The global AHTS and AHT fleet varies in power output greatly from a diminutive 850 bhp to a substantial 35,024 bhp. The range in size may be over 34,000 bhp, but 93% of the fleet falls between 2,500 and 16,500 bhp. Throughout this publication we divide the AHTS and AHT fleet into six subsectors based on power and supply capability. August’s Graph of the Month splits the fleet down into 16 categories revealing a more detailed profile of the AHTS and AHT fleet.
Shack To Chateau
When the fleet is broken down into 1,000 bhp sectors one of the trends visible is the dominance of vessels with between 4,500 and 5,499 bhp in the current fleet. These vessels account for 24% of the current fleet (703 units) of 2,895 vessels. Some of this peak can be attributed to a few AHTS designs. For example, there are 398 vessels with between 5,150 and 5,250 bhp. All but 90 of these are Chinese built and the majority in yards within China’s Fujian province, in particular Fujian Southeast. The vessels are primarily Conan Wu and Khiam Chuan’s 59m designs. Most are powered by two Caterpillar 3516B engines, providing c.5,200 bhp.
Location, Location, Location
The AHTS fleet is skewed in its deployment as well as its size. NW Europe is a key area for AHTS deployment. However, in overall number terms, the region accounts for only 6.3% of the world’s AHTS fleet deployment, mostly the largest sized vessels. The Asia Pacific region and the Middle East/Indian Sub Continent account for 32% and 22% of deployment respectively, totalling 1,597 vessels. These regions are the primary areas of deployment for Asian built and designed small AHTSs, such as those c.5,200 bhp, reflecting the benign environments in these regions.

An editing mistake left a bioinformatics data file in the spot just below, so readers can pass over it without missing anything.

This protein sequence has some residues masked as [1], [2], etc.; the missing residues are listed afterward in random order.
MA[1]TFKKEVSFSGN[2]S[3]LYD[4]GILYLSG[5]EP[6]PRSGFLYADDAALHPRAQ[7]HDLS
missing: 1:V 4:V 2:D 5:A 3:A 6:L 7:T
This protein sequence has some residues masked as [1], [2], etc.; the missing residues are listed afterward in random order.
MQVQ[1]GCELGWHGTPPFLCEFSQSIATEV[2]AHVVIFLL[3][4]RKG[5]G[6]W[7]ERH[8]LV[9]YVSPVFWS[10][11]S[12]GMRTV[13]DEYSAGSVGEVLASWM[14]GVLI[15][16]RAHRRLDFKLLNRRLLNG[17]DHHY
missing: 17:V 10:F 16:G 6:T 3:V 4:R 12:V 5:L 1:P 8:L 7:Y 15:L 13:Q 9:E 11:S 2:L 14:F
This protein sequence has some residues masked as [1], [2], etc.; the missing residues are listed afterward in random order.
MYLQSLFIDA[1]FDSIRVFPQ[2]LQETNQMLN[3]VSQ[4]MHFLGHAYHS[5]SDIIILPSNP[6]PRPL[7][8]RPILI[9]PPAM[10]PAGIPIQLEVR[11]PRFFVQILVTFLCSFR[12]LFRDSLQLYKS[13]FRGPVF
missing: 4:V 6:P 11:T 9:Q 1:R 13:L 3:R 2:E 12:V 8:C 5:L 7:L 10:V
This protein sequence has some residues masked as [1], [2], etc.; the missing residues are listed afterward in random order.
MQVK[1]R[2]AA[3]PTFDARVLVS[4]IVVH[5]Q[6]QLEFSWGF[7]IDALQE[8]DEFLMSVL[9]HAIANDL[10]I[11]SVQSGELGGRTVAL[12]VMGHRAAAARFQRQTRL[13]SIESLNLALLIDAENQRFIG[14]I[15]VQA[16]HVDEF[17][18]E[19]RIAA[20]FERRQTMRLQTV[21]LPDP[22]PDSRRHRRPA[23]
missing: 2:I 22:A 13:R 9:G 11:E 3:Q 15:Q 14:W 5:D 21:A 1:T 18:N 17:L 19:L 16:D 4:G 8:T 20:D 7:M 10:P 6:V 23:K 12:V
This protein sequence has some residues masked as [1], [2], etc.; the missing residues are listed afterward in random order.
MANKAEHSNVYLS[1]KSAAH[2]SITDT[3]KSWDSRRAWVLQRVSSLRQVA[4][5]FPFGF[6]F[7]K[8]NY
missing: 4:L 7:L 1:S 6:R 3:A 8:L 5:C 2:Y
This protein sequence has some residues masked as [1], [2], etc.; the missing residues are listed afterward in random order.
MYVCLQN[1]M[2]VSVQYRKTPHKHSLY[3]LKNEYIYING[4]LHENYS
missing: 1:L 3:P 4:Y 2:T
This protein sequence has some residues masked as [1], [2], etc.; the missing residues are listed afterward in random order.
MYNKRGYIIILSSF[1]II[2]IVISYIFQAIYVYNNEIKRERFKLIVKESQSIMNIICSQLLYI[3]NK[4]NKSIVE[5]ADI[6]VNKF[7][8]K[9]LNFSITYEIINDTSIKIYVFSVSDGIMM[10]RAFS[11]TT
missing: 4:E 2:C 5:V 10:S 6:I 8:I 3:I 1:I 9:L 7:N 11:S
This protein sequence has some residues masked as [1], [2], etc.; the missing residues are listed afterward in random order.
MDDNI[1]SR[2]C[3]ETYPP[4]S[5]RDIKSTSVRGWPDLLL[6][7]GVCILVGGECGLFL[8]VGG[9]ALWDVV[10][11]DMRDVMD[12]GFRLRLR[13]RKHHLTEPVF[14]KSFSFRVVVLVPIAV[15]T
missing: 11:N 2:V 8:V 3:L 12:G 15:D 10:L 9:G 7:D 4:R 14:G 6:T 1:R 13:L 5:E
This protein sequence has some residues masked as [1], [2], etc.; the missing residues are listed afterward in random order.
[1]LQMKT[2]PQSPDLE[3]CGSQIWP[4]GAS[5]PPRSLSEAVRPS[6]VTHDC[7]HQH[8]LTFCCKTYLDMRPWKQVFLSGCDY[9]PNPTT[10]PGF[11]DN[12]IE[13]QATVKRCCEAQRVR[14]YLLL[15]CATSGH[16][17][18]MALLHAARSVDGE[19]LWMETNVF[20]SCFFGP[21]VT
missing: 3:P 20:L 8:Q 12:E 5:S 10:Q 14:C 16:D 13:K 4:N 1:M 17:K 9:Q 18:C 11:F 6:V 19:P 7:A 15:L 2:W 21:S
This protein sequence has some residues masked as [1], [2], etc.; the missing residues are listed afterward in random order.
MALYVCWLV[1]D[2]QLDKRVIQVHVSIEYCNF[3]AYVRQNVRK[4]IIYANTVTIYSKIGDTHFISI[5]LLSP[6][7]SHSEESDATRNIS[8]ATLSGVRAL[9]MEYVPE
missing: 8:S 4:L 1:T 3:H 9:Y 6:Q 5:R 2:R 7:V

AHTS Under The Hammer
The current orderbook stands at 188 vessels as of the 1st of August (6.5% of the fleet), 101 of which are slated for delivery within the rest of this year. Significantly, 89% of the orderbook is to be built at Asian yards, including many of the largest units. The remaining vessels are built at yards in Europe, South America, India and the United States. The >16,500 bhp category contains 17 units on the orderbook, nine of which are to be built in Asia. This category contains the largest share of orders at non-Asian yards (67%).
The shape of the orderbook profile indicates the trend in demand for larger AHTSs, not only in the very largest vessels but also in the small to medium sized vessels. The 4,500 to 5,500 bhp size range remains the largest in the orderbook; however the curve has shifted along the axis indicating a newer preference for larger vessels c.6,500 bhp. For example, 85% of the existing AHTS fleet built at Fujian Southeast is 6,000 bhp.
Splitting the AHTS fleet to a greater extent reveals the key trends affecting the fleet today. Though the largest units get much of the limelight, units suited to benign environments in Asia are far more numerous. Meanwhile, upsizing is occurring across many parts of the fleet, both amongst the largest units and the smaller ‘commodity’ AHTS vessels.